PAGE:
KITTANNING -- Speed limit signs on most borough streets read 25 mph, but perhaps some drivers have dyslexia and see 52. Police Chief Ed Cassesse said he recently issued a citation to a driver for doing more than 50 mph in a posted 25 mph zone on Johnston Avenue.

"Speeding in the borough is always a problem," Cassesse said. "It seems to go in cycles. We conduct aggressive patrols and that curbs the problem for awhile, but once our attention is diverted to something else, speeding resumes. We have been citing speeding drivers, but now we are going to get more agressive."

He said the majority of speeding violations occur on Johnston Avenue and North Water Street and some on North McKean Street.

"All these streets have posted 25 mph signs," he said, "but we frequently cite drivers for doing between 35 and 45 mph and sometimes in excess of 50 mph. We use VASCAR to cite most speeders."

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Cassesse said VASCAR is a system where a vehicle is timed as it passes over a pre-measured course. Police are trained by the manufacturers regarding proper use of the equipment and how to accurately measure the speed of any vehicle. He added that the equipment is calibrated every 60 days.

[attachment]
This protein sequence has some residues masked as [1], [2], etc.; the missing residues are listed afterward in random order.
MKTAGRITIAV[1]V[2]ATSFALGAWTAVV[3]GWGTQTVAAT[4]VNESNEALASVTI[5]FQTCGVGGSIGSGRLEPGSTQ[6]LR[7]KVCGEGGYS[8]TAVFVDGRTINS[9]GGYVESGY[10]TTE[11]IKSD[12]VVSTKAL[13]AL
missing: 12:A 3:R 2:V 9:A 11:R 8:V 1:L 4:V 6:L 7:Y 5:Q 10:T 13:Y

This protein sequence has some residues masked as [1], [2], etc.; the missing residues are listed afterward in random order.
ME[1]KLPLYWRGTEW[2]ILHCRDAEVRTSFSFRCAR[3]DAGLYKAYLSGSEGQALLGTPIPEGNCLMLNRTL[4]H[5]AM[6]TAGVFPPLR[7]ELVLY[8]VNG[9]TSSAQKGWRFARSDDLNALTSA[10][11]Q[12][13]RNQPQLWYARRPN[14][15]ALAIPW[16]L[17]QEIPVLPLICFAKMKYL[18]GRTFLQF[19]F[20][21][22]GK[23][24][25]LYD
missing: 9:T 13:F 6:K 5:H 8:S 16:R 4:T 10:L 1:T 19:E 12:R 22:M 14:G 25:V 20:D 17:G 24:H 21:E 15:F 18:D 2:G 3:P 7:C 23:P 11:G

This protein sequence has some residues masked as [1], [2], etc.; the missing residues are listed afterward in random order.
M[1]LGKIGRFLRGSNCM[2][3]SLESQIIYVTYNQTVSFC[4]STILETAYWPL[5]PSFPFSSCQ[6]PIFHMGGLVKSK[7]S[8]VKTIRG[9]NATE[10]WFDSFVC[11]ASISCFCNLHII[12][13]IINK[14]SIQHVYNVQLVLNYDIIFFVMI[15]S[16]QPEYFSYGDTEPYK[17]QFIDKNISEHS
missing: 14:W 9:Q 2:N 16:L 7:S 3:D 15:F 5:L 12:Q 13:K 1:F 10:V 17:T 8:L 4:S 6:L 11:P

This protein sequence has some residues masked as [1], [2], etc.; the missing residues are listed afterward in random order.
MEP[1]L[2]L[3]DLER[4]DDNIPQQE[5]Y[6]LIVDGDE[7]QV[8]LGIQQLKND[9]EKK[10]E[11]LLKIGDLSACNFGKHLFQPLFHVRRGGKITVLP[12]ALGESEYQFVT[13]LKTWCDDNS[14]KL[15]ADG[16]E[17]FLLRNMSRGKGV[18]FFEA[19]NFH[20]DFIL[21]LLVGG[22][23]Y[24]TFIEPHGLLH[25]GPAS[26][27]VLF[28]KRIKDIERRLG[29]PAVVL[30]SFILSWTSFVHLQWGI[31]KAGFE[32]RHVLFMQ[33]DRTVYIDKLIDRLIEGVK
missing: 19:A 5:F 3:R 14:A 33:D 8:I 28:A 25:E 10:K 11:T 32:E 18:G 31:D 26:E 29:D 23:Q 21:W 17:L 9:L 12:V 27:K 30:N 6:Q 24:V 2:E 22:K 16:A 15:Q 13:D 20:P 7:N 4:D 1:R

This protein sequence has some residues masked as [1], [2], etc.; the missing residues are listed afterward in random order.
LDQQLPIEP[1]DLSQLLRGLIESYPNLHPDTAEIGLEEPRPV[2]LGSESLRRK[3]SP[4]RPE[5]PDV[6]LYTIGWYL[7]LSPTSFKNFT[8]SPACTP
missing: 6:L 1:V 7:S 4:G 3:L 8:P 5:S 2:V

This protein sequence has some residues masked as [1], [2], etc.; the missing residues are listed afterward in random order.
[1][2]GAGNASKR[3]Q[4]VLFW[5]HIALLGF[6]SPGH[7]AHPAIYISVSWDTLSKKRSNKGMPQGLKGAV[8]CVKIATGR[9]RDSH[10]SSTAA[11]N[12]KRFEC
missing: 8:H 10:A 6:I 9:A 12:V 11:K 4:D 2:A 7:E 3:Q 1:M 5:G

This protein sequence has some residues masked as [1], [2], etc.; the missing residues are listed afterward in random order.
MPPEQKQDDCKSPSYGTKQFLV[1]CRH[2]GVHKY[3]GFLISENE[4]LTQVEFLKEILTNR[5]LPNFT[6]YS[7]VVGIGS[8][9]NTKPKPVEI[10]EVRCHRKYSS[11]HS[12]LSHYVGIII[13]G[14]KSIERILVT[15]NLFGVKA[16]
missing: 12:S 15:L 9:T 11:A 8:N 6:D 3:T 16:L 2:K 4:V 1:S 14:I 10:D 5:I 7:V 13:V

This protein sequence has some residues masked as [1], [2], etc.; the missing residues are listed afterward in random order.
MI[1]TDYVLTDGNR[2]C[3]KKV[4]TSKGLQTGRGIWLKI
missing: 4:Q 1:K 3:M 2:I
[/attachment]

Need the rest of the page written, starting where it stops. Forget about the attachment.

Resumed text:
He said that most speed violations occur on weekdays, usually in the morning or between mid to late afternoon.

"You have people going to or coming home from work at those times." he said, "You also have some youths driving to or from school. People in those two categories seem to be the most common offenders."

He said that speed violation fines start at $45 plus court costs. Going 10 mph over a posted 25 mph speed caries a basic $45 fine plus costs. For every mile an hour over the 10 over, offending drivers pay an extra $2 per mph.

Cassesse said his department, at the request of borough council, will "beef up" efforts to curb speeding in the borough. At Monday's council meeting council president Gerald Shuster said council members have received a number of phone calls regarding speeding drivers on borough streets. He said that police efforts are concentrated on curbing the borough's drug trafficking problem, but said speed violations are increasing and also need to be addressed.

"I guess neither problem will go away," Shuster said, "but our police will do what they can to curb both."

Tom Mitchell can be reached at or (724) 543-1303 ext 220.